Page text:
Born on the 5th August 1864 and baptised on the 22nd September 1875 at Christ Church, Luton. James married Georgina Ashby on the 27th June 1881 when he was 16 years old.
In 1891 James was a Straw Hat manufacturer and lived at 38 Cardigan Street with his wife Georgina and their two boys, George, 9, and Edward, 8. By the 1911 John, who was a labourer, and Georgina lived at 19 Mill Street, Luton.
Nicknamed “tap us’ he made his debut in late 1887 and initially rotated between the first team and the reserves.
Became a regular in the first team in the 1891/92 season at half-back alongside Arthur Taylor and Hod Paul, the powerhouse of the side. James took many knocks as all the half-backs did.
Thye Luton Reporter in January 1892 said –
“Wright, too, was plucky in tackling and the careful way in which he fed the forwards was remarked upon.”
At the start of the 1892/93 season James was at the top of his game regularly receiving praise from the local newspapers . This from October 1892 following a game against West Herts –
“Wright has, during the last two or three weeks, been displaying astonishing improvement. He was not guilty of any great fault, but he has recently become even more plucky than formerly, and his tackling and heading have been very fine.”
From the Luton News 1892
“Has served the full term of apprenticeship in football, having commenced about seven years ago with the Rangers, a club now extinct. He played for them for about two seasons and then he transferred his affections to the Wanderers, and he remained with them until they, too, went the way of a good many other football clubs and died a natural death. He joined the Town Club in the second year of its existence and played in the reserves for two years. Last season he appeared regularly in the Town first eleven, and he has continued to do so up to the present time. In the Kettering Cup Competition he played at Wolverton last year, and had the misfortune to get severely injured, necessitating his retirement before half-time, and he was subsequently laid up for nearly a fortnight. The remarkable continuance of wintry weather at that time kept footballers idle for about eight weeks and that enabled Wright to fully recover before again taking the field. Again this season he met with another accident when playing at Luton against West Herts, one of his ribs being rather seriously damaged, but, notwithstanding that, he journeyed to Bristol the following week and took a prominent part in that glorious game at Clifton, when Luton, instead of receiving the “wolloping” which had been predicted for them, succeeded in beating the powerful West of England combination by three goals to nil. As a half-back, Wright is jot what one would term a brilliant player, but he plays a very persevering game, is thoroughly steady and reliable, and generally manages to render a pretty good account of himself. He does not fluctuate as much as some football players, who perform brilliantly one day and go quite off-colour the next, but is rather to be compared to a certain celebrated tea which is advertised as being “always good alike.”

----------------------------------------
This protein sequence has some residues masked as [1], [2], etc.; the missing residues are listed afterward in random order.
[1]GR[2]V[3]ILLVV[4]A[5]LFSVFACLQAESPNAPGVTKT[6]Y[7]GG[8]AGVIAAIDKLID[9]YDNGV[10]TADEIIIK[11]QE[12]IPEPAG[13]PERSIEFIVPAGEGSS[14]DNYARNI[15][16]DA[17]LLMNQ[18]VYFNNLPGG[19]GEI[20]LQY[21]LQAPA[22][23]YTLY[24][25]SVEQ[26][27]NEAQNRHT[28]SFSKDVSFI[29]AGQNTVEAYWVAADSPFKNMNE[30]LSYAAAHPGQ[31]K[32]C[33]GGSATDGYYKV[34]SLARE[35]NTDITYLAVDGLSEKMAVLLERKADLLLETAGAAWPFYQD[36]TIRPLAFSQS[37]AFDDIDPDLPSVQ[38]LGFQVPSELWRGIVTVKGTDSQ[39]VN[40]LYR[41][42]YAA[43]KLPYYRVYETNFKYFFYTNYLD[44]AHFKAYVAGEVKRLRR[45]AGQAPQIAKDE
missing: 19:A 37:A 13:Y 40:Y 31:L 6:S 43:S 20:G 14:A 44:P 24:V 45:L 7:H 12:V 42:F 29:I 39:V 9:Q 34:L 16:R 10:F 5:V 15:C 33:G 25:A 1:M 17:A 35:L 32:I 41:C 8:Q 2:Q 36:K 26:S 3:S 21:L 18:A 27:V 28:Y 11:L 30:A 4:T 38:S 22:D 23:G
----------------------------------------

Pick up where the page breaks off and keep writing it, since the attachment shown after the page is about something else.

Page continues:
Whether the knocks were catching up with James we do not know because at the end of 1892 he handed in his resignation.
The committee meeting of the 2nd January 1893 dealt with James departure.
“J. Wright’s resignation be accepted and Hon Sec write to him expressing the regret of the committee at losing him from the team also thanking him for the services he has rendered to the club”.
James was elected to the club committee in the Summer of 1893 and served one year playing his full part acting as referee and linesman on many occasions.
James took to drinking to excess and came before the Magistrates a number of times and was described in the local papers as a “well-known character.” The following is an extract from the Luton times of the 11th July 1902.
James died in Luton on the 29th November 1929 .